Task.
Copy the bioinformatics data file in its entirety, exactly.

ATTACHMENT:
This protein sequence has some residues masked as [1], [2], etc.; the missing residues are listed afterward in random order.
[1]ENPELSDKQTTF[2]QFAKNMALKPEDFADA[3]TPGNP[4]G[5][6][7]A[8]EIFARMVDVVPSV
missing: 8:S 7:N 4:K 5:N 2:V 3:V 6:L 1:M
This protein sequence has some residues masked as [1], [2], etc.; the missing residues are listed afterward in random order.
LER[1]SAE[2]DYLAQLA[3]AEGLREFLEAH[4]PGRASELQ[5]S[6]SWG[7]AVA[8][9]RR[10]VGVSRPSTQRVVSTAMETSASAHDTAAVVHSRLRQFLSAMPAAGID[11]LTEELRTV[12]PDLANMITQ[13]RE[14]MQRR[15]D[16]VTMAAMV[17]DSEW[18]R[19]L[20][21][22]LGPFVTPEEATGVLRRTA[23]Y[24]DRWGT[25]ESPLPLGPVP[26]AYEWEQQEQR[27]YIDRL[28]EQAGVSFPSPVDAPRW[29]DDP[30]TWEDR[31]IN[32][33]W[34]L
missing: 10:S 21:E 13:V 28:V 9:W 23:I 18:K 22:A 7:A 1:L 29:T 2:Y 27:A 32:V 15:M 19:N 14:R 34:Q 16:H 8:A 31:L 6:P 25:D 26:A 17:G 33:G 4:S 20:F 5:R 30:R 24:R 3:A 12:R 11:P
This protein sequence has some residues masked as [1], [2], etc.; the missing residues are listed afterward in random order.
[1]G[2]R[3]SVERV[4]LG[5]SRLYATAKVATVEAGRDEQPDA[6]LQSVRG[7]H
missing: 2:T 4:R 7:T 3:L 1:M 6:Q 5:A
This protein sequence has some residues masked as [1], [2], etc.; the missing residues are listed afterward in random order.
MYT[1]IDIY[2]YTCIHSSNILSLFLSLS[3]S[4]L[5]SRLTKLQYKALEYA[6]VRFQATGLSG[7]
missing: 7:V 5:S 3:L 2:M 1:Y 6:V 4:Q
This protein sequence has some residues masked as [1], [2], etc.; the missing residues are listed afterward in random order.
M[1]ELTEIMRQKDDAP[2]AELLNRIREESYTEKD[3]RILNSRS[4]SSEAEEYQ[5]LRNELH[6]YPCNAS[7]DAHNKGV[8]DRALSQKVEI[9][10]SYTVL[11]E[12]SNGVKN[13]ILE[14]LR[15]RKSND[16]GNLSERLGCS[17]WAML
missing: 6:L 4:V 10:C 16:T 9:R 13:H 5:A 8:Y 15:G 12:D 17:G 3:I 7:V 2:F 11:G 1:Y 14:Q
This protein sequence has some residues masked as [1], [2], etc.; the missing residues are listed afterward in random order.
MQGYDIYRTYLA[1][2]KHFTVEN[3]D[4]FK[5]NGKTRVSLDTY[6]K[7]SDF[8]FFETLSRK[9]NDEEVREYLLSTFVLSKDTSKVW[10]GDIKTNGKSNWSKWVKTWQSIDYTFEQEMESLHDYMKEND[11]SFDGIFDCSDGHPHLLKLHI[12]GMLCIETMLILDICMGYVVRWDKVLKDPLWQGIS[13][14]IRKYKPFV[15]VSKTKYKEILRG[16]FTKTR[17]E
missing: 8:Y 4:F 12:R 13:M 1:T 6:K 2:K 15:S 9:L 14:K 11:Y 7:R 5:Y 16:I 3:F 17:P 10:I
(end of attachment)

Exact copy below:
This protein sequence has some residues masked as [1], [2], etc.; the missing residues are listed afterward in random order.
[1]ENPELSDKQTTF[2]QFAKNMALKPEDFADA[3]TPGNP[4]G[5][6][7]A[8]EIFARMVDVVPSV
missing: 8:S 7:N 4:K 5:N 2:V 3:V 6:L 1:M
This protein sequence has some residues masked as [1], [2], etc.; the missing residues are listed afterward in random order.
LER[1]SAE[2]DYLAQLA[3]AEGLREFLEAH[4]PGRASELQ[5]S[6]SWG[7]AVA[8][9]RR[10]VGVSRPSTQRVVSTAMETSASAHDTAAVVHSRLRQFLSAMPAAGID[11]LTEELRTV[12]PDLANMITQ[13]RE[14]MQRR[15]D[16]VTMAAMV[17]DSEW[18]R[19]L[20][21][22]LGPFVTPEEATGVLRRTA[23]Y[24]DRWGT[25]ESPLPLGPVP[26]AYEWEQQEQR[27]YIDRL[28]EQAGVSFPSPVDAPRW[29]DDP[30]TWEDR[31]IN[32][33]W[34]L
missing: 10:S 21:E 13:V 28:V 9:W 23:I 18:K 22:A 7:A 1:L 29:T 2:Y 27:A 32:V 15:M 19:N 14:R 34:Q 16:H 8:A 31:L 6:P 25:D 26:A 17:G 33:G 4:S 20:F 5:R 30:R 24:R 3:A 12:R 11:P
This protein sequence has some residues masked as [1], [2], etc.; the missing residues are listed afterward in random order.
[1]G[2]R[3]SVERV[4]LG[5]SRLYATAKVATVEAGRDEQPDA[6]LQSVRG[7]H
missing: 2:T 4:R 7:T 3:L 1:M 6:Q 5:A
This protein sequence has some residues masked as [1], [2], etc.; the missing residues are listed afterward in random order.
MYT[1]IDIY[2]YTCIHSSNILSLFLSLS[3]S[4]L[5]SRLTKLQYKALEYA[6]VRFQATGLSG[7]
missing: 7:V 5:S 3:L 2:M 1:Y 6:V 4:Q
This protein sequence has some residues masked as [1], [2], etc.; the missing residues are listed afterward in random order.
M[1]ELTEIMRQKDDAP[2]AELLNRIREESYTEKD[3]RILNSRS[4]SSEAEEYQ[5]LRNELH[6]YPCNAS[7]DAHNKGV[8]DRALSQKVEI[9][10]SYTVL[11]E[12]SNGVKN[13]ILE[14]LR[15]RKSND[16]GNLSERLGCS[17]WAML
missing: 6:L 4:V 10:C 16:T 9:R 13:H 5:A 8:Y 15:G 12:D 17:G 3:I 7:V 2:F 11:G 1:Y 14:Q
This protein sequence has some residues masked as [1], [2], etc.; the missing residues are listed afterward in random order.
MQGYDIYRTYLA[1][2]KHFTVEN[3]D[4]FK[5]NGKTRVSLDTY[6]K[7]SDF[8]FFETLSRK[9]NDEEVREYLLSTFVLSKDTSKVW[10]GDIKTNGKSNWSKWVKTWQSIDYTFEQEMESLHDYMKEND[11]SFDGIFDCSDGHPHLLKLHI[12]GMLCIETMLILDICMGYVVRWDKVLKDPLWQGIS[13][14]IRKYKPFV[15]VSKTKYKEILRG[16]FTKTR[17]E
missing: 8:Y 4:F 12:R 13:M 1:T 6:K 2:K 15:S 9:L 14:K 11:Y 7:R 5:Y 16:I 3:F 17:P 10:I